Angels, Cubs, Rangers, Red Sox, and Dodgers expected to be players for Cole Hamels


After Cole Hamels was claimed by the Chicago Cubs on waivers mid-week last week, some people speculated that the Cubs, a team that has a loaded farm system, would be able to work out a deal to land the ace lefty. As things turned out, the two sides weren’t able to agree on a deal, largely because the Phillies reportedly targeted some of the Cubs MLB-ready prospects, like Javier Baez and Addison Russell, who the Cubs didn’t feel the need to part with.

The Cubs, who have taken their sweet time trying to build a team the right way, don’t have the need right now to give up any prospects who can help them to compete soon, because Jon Lester and Max Scherzer will both be available on the free-agent market this off-season, and won’t require moving prospects to sign.

Then again, the Cubs may have money, but so will four or five other teams. And those other teams, who Nick Cafardo of the Boston Globe pointed out as potential Hamels suitors in his column yesterday, might be more attractive to the free-agents, leading the Cubs back to Hamels at some point.

"1. Cole Hamels, LHP, Phillies — It will take four or five prospects to land him. The Cubs were unable to come up with a package to obtain him last week. The Phillies are asking for top prospects but the Cubs were unwilling to part with shortstop Addison Russell, who was obtained in the Jeff Sarmardzija deal to Oakland. The Rangers, Red Sox, Cubs, Dodgers, and Angels are seen as the major players for him this offseason. The Phillies can use Hamels as the major player in their rebuilding efforts and will hold on until they receive their ransom."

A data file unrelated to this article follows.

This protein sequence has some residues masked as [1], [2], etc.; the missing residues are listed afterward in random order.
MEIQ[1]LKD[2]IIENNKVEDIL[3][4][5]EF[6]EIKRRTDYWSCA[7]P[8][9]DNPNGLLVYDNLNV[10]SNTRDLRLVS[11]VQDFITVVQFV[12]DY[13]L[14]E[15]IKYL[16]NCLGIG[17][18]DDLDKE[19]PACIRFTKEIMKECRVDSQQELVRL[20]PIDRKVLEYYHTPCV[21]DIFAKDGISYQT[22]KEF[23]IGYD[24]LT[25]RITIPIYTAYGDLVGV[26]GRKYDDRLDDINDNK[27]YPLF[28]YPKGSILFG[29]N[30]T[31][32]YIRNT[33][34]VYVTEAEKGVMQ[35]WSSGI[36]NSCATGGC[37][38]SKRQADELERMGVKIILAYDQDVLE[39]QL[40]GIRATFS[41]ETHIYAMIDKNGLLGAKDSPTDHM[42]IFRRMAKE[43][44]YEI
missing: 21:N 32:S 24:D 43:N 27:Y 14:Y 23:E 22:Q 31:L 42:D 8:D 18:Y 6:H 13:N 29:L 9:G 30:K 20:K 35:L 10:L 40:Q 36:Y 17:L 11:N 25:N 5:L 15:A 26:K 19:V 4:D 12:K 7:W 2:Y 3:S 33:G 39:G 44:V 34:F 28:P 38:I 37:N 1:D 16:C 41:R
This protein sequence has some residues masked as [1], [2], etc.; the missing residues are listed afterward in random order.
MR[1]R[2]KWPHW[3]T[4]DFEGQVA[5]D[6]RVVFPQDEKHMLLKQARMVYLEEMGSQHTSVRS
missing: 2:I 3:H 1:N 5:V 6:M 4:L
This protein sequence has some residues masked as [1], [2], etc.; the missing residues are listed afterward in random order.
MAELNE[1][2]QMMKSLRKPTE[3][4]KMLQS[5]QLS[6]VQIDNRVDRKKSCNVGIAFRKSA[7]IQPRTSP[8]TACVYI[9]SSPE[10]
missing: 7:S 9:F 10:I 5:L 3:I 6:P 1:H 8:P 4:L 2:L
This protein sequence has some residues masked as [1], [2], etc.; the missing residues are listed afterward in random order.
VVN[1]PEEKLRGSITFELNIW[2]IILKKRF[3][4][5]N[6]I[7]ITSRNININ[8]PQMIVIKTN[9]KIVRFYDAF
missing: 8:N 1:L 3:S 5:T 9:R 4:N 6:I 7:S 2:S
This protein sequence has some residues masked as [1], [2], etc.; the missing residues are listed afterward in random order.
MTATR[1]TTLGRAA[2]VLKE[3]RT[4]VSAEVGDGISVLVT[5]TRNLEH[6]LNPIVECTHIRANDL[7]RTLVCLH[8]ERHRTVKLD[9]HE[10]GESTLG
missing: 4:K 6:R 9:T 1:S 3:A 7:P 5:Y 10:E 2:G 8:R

Don’t get me wrong, I’d take Hamels over Scherzer and Lester at this moment. A year ago, especially in the case of Scherzer, things would be different. Hamels is having the best season out of the three in 2014, and while this might be his peak, he’s only guaranteed four more years on his deal after this year. The other two are looking at five to seven year deals, likely closer to seven than five, and are both the same age as Hamels.

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Teams like the Angels, Rangers and Dodgers will likely weigh their options this off-season, and end up deciding that they can take on another big contract over taking on a medium length deal and giving up a boatload of prospects for Hamels. Whatever teams don’t decide that, or get outbid, could find themselves back talking to the Phillies in trade sweepstakes this off-season. The Cubs, if they should find themselves in that situation, would be smart to say thanks, but no thanks, but Theo Epstein could decide he has to make a splash.

I think from there, whether the Phillies are talking to the Cubs or any team, they need to be a little more realistic. First off, Hamels has never pitched the way that has this year. He’s a very good pitcher, who is pitching like an one of the top five pitchers in the game this year. There’s a case to be made for selling high. I just think two top prospects and another very good one, plus not having to eat any of Hamels deal, may be selling high.

If the Phillies were a year or two away from contending, then I could see that not being enough to move Hamels. The fact is, they aren’t. They are at least, at least, four or five years away from that. I like to embellish things sometimes, but in this case, I don’t think I am when I ponder if the Phillies are actually seven or eight years away from being a playoff team as things are currently constructed. If they could move Hamels for MLB-ready prospects, free up a good amount of money to chase another pitcher in a few years, then maybe that number is more like four or five. But as long as the Phillies ask for four or five prospects for Hamels, they are a lot more away four or five years away from competing again.